5/7/97 TX chase by Kevin Scharfenburg

Gilbert L. Sebenste wrote:
>Get this...I went for broke and told Paul to head for the Dumas monster,
>thinking once it intersected the I-40 moisture boundary, it would take
>off. But the Gray County supercell exploded in a matter of two volume
>scans...going from nothing to a meso w/2" estimated hail in 12 minutes!
>It developed so fast that as the CB went up, Paul called and said "we're
>going to ignore this"...15 minutes later he called back and I said "Stop!"
>he said.."no need to tell me...we nearly drove under the meso!" It
>developed that fast. The storm pulsed up and down, not really becoming
>surface based, until....

We decided to wait it out in Panhandle, TX, right where this cell
developed! We were banking on thunderstorms developing along old
outflow boundaries. In Panhandle, before the storm began developing,
winds were actually calm!

The storm began very multicellular, with 4-5 very narrow updrafts.
As the boundaries finally converged southwest of the storm, the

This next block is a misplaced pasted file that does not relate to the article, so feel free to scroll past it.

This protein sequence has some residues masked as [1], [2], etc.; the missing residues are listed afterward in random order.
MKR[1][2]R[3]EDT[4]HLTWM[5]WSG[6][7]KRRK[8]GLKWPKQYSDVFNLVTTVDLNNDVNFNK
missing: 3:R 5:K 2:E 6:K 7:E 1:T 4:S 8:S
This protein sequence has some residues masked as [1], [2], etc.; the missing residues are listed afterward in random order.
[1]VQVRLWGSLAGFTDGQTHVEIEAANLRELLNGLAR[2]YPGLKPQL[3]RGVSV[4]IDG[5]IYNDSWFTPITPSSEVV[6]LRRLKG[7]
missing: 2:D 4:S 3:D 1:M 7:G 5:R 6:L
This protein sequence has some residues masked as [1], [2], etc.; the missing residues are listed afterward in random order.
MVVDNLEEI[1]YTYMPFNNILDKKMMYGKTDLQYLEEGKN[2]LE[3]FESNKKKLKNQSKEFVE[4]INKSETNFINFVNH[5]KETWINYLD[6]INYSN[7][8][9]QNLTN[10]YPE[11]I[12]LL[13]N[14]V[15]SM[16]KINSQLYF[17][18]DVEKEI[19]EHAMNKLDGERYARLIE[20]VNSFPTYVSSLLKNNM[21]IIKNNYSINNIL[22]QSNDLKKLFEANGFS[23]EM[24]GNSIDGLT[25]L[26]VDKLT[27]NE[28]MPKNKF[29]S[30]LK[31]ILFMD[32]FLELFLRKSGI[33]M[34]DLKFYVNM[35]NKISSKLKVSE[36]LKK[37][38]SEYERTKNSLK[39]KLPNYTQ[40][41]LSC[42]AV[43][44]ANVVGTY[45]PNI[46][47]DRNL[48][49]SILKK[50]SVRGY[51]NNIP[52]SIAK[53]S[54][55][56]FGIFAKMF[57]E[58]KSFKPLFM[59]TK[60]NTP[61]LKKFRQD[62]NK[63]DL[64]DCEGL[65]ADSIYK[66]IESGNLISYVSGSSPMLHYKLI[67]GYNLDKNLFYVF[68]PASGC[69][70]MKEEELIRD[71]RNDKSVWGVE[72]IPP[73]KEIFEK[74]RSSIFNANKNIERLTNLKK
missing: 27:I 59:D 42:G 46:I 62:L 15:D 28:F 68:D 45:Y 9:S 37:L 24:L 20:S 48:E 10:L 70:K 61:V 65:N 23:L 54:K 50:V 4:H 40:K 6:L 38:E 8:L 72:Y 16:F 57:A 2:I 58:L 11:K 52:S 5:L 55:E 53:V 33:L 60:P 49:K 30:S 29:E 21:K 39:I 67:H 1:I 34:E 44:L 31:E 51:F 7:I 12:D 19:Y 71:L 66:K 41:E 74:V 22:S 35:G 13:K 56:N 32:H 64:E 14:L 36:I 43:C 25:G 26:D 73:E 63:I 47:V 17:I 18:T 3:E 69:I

southwestern-most updraft widened rapidly, and became one huge,
monstrous updraft just N of Panhandle. This storm was actually
shooting up through a mammatus-filled anvil being produced by the
Dumas storm.

By the time we got in position to the south of the storm along
Highway 293, we saw a wall cloud develop very rapidly. We
were impressed by the scud developing below the wall cloud
halfway to the ground and being pulled rapidly up. Within
minutes, the wall was spinning rapidly, with dust being
pulled up underneath. The bad news was our winds, due south
of the wall cloud about 1-2 miles, were only around 10 mph.
About this time, we started noticing other chasers reaching
the storm as it became briefly tornadic.

All in all, an awesome storm!

KEVIN SCHARFENBERG      http://rossby.ou.edu/~kscharf/
Amateur Radio: KC5NPX   E-mail kscharf@rossby.ou.edu

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